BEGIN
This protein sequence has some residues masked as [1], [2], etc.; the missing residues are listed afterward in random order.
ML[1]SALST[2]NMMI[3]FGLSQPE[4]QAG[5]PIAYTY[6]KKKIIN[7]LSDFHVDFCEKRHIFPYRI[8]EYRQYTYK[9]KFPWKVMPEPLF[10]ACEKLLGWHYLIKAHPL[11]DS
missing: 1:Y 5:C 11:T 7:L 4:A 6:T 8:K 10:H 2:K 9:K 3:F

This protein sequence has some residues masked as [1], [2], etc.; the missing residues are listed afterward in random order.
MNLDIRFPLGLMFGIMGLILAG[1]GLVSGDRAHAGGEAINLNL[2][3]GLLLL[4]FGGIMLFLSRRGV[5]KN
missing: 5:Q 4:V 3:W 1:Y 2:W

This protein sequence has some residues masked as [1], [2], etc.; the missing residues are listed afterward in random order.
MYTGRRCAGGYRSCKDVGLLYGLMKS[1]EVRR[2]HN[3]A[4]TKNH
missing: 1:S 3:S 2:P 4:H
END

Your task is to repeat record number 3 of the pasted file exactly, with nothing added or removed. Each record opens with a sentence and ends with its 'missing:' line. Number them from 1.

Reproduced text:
This protein sequence has some residues masked as [1], [2], etc.; the missing residues are listed afterward in random order.
MYTGRRCAGGYRSCKDVGLLYGLMKS[1]EVRR[2]HN[3]A[4]TKNH
missing: 1:S 3:S 2:P 4:H